Accrual Method of Accounting
The financial statements distributed by U.S. companies must comply with the U.S. generally accepted accounting principles (GAAP or US GAAP). One of perhaps 1,000 rules in US GAAP is a requirement that the income statement be prepared using the accrual method of accounting.
The accrual method of accounting is also referred to as the accrual basis of accounting, or accrual accounting. (The accrual method is different from the cash basis or tax basis.)
For the income statement, the accrual method means:
Revenues are reported (recognized) on the income statement in the accounting period when they are earned, which is often different from the period when payment is received from the customers.
For example, if a company delivers products to a customer in December 2020 but the customer is allowed to pay in January 2021, the company will report the sale as part of its December's revenues.
Common examples of revenues include the sales of products to customers and providing services for clients.
Expenses are the costs and expenses incurred to earn the company's revenues during the period of the income statement. It is common for an expense to be reported on the income statement in an accounting period different from when the company paid out the money.
For example, in June a retailer purchased and paid for products at a cost of $6,000. In July, the retailer sells the products for $10,000. There was no expense reported on the June income statement since none of the products were sold. (The $6,000 cost reduced the retailer's cash and increased its inventory, both of which are reported on June's balance sheet.) The retailer's July income statement will recognize the expense cost of sales $6,000 as necessary to earn the $10,000 in sales.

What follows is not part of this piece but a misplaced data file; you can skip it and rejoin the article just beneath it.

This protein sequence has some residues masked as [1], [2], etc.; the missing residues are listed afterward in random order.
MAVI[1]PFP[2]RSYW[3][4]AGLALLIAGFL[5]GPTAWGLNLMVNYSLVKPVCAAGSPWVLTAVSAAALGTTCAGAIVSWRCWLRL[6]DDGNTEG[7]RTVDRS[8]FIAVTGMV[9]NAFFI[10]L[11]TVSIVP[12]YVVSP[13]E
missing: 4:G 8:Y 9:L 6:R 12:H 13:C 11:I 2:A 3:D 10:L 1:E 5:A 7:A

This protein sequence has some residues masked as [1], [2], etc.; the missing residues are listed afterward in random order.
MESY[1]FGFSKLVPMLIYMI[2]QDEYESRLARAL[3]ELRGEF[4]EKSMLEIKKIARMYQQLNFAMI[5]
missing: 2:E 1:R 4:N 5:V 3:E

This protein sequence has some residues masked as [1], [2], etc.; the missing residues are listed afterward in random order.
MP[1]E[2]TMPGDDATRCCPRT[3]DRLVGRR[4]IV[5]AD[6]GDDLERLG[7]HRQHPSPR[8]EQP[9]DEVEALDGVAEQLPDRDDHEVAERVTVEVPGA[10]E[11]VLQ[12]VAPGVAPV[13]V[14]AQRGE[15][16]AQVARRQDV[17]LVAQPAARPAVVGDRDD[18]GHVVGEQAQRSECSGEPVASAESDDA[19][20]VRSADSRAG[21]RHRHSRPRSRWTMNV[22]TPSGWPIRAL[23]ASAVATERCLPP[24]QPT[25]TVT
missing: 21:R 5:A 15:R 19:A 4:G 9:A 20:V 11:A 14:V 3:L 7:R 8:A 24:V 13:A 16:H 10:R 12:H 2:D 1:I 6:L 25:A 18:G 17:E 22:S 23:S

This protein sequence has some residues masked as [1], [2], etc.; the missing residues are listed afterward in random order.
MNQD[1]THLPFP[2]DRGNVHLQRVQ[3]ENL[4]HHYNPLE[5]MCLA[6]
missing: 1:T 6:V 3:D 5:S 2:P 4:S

Some costs will not be directly caused by sales and must be allocated. For example, a retailer may have purchased a delivery truck two years ago at a cost of $60,000. The truck was expected to be used for 60 months and have no salvage value. Therefore, every month for 60 months, the retailer's income statement will report depreciation expense of $1,000.
Other costs such as salaries, advertising, rent, utilities, etc. have no future value that can be measured. Those costs will be reported as expenses when the costs are incurred or used up. In other words, July's rent and utilities will be reported as an expense on the July income statement (even if the utilities used in July will be paid in August).
A gain is reported on the income statement when a company sells a long-term asset for more than the asset's book value. For example, if a company sells its old delivery truck for $10,000 and its book value was $6,000, the income statement will report a $4,000 gain on the sale of the truck.
A loss is reported on the income statement when a company sells a long-term asset for less than the asset's book value. If the company sells its old delivery truck for $5,000 and its book value was $6,000, the income statement will report a $1,000 loss on the sale of the truck.
Net income or net earnings is the amount by which the income statement's revenues and gains exceeded the amount of expenses and losses. A net loss is reported when revenues and gains were less than the amount of expenses and losses.
It is important to understand that the income statement's focus is to report a company's profitability during a relatively short time interval such as a month, three months, six months, a year, and so on.
The income statement does not report the company's cash receipts and disbursements. To learn about the cash amounts, users should review the company's statement of cash flows. (You can learn more about that financial statement by visiting our topic Cash Flow Statement.)